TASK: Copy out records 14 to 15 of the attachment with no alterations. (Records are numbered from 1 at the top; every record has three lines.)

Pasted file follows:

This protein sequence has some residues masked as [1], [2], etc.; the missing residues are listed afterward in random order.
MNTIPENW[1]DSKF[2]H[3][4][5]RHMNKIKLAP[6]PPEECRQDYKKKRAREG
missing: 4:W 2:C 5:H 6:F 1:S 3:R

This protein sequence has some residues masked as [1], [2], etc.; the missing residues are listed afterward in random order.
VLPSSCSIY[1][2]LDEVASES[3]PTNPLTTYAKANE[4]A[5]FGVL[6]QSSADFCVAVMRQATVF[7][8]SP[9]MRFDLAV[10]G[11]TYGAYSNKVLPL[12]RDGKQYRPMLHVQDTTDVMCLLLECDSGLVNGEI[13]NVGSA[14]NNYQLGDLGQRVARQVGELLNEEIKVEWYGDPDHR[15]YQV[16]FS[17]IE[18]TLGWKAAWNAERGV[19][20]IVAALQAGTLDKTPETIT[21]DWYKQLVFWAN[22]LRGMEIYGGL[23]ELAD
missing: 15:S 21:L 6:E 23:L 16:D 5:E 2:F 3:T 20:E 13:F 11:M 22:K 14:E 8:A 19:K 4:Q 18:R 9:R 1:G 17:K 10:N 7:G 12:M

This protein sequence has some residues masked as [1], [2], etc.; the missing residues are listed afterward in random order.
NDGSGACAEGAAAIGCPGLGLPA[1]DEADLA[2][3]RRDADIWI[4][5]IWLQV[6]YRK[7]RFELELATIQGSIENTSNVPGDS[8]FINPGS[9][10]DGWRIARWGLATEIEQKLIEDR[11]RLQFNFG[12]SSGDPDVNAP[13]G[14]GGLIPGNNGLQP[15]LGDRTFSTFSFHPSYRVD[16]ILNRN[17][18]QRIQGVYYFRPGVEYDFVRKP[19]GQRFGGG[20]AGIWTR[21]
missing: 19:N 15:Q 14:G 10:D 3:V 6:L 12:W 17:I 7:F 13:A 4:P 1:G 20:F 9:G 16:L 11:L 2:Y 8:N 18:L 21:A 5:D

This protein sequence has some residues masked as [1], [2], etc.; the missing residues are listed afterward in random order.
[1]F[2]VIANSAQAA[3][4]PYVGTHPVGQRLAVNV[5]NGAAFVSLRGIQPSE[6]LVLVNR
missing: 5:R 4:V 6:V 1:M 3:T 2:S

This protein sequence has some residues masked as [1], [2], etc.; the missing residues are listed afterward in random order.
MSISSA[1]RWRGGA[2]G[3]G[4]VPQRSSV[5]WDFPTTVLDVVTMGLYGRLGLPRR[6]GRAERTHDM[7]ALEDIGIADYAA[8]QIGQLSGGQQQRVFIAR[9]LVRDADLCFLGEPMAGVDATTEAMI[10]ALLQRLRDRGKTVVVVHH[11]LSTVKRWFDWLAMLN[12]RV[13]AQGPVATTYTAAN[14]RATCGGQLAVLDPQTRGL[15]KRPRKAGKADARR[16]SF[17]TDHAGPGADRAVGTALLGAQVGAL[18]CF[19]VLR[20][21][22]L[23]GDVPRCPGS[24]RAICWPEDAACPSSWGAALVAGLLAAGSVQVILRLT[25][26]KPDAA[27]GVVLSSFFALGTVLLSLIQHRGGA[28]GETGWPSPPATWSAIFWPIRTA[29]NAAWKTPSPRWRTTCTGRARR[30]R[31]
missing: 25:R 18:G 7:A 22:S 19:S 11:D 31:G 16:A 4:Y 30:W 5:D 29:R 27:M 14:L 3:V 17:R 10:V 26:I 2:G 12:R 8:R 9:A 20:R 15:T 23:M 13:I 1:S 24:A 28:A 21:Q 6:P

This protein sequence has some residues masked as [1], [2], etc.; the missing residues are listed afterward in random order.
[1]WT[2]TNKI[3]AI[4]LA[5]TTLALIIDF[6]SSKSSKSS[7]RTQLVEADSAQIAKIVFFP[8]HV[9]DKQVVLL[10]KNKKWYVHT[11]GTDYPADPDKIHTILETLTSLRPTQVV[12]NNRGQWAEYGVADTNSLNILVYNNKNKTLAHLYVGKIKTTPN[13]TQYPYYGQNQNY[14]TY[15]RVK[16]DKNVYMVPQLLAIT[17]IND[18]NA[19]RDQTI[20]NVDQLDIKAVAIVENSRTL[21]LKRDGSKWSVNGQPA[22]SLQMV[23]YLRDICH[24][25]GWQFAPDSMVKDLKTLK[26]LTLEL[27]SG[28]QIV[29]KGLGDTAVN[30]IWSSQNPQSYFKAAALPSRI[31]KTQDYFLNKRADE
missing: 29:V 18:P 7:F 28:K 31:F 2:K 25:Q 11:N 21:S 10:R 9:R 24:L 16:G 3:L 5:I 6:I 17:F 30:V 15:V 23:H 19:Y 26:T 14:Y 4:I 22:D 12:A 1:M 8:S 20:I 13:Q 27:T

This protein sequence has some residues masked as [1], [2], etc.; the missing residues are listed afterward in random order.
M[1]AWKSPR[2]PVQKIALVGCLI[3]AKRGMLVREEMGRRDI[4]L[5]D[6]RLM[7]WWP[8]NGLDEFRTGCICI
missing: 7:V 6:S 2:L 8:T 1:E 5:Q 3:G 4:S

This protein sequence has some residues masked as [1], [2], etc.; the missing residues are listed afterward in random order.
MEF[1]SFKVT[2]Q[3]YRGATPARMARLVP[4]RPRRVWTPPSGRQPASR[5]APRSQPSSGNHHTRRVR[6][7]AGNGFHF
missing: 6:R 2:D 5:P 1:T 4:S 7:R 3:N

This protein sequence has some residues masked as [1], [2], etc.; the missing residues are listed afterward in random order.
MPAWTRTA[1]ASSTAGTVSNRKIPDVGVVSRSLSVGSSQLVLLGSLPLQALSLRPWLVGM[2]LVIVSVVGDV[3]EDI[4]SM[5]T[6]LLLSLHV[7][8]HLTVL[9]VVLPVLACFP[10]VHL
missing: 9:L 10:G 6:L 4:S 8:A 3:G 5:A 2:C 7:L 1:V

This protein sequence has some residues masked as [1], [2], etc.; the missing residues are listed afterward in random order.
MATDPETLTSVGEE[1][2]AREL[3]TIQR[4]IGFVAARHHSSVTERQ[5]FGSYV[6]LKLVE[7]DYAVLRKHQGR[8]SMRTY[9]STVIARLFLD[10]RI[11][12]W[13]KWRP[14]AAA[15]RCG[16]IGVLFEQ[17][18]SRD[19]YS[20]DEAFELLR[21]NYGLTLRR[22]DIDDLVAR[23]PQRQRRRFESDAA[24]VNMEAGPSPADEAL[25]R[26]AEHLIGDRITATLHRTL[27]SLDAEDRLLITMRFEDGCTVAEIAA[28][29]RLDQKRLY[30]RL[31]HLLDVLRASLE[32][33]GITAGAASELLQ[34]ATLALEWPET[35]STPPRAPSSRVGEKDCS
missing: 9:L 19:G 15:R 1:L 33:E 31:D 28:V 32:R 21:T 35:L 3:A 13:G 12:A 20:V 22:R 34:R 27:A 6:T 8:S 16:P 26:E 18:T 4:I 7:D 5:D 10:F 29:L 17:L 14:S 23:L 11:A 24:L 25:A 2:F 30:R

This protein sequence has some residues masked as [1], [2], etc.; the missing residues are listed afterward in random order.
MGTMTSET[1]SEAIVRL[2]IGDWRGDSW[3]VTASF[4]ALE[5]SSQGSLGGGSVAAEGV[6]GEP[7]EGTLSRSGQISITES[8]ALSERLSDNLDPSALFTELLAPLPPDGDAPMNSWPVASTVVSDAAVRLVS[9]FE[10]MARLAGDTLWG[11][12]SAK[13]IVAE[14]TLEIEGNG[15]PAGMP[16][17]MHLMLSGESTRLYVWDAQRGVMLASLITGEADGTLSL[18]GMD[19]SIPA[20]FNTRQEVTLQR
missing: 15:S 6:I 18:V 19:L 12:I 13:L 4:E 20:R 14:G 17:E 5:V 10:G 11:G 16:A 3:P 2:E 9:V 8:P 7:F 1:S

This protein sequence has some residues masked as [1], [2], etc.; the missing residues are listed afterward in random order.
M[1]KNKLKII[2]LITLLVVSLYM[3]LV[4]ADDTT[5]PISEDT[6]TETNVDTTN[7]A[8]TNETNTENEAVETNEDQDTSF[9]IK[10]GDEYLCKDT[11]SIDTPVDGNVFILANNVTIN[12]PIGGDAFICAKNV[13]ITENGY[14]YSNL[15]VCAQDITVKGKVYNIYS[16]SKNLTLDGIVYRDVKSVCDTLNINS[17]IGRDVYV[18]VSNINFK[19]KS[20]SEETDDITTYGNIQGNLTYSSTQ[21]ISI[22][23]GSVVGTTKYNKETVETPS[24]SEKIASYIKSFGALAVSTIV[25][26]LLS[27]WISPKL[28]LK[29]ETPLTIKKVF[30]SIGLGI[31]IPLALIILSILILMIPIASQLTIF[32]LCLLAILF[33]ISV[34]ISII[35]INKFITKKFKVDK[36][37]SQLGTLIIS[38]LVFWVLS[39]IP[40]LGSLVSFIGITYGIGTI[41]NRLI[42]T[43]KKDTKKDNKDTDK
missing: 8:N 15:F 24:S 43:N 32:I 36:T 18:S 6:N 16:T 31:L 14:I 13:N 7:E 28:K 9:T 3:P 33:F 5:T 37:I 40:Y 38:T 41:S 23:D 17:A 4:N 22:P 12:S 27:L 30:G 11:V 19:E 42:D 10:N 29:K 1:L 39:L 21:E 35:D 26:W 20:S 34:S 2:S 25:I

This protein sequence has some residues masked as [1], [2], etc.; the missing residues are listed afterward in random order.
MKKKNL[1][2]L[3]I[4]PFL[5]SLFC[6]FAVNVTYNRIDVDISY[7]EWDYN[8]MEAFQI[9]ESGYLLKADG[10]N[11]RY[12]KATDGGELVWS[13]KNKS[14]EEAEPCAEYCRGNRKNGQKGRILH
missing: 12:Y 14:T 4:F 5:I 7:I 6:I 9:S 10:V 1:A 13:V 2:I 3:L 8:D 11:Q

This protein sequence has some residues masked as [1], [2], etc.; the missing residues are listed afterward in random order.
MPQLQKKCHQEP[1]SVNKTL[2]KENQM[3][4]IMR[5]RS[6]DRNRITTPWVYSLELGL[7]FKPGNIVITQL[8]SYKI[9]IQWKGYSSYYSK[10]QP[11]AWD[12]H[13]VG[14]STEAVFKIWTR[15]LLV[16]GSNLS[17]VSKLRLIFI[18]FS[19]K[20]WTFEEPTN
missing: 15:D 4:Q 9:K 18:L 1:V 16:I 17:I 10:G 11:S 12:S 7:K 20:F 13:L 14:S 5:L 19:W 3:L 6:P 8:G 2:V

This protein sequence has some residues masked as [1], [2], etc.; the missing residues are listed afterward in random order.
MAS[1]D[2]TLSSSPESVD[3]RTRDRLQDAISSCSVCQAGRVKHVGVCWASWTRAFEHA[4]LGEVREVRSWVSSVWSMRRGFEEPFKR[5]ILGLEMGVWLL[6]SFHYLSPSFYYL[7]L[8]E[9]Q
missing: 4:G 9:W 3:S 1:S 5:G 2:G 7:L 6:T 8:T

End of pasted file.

This protein sequence has some residues masked as [1], [2], etc.; the missing residues are listed afterward in random order.
MPQLQKKCHQEP[1]SVNKTL[2]KENQM[3][4]IMR[5]RS[6]DRNRITTPWVYSLELGL[7]FKPGNIVITQL[8]SYKI[9]IQWKGYSSYYSK[10]QP[11]AWD[12]H[13]VG[14]STEAVFKIWTR[15]LLV[16]GSNLS[17]VSKLRLIFI[18]FS[19]K[20]WTFEEPTN
missing: 15:D 4:Q 9:K 18:L 1:V 16:I 17:I 10:G 11:S 12:S 7:K 20:F 13:L 14:S 5:L 19:W 3:L 6:P 8:G 2:V

This protein sequence has some residues masked as [1], [2], etc.; the missing residues are listed afterward in random order.
MAS[1]D[2]TLSSSPESVD[3]RTRDRLQDAISSCSVCQAGRVKHVGVCWASWTRAFEHA[4]LGEVREVRSWVSSVWSMRRGFEEPFKR[5]ILGLEMGVWLL[6]SFHYLSPSFYYL[7]L[8]E[9]Q
missing: 4:G 9:W 3:S 1:S 5:G 2:G 7:L 6:T 8:T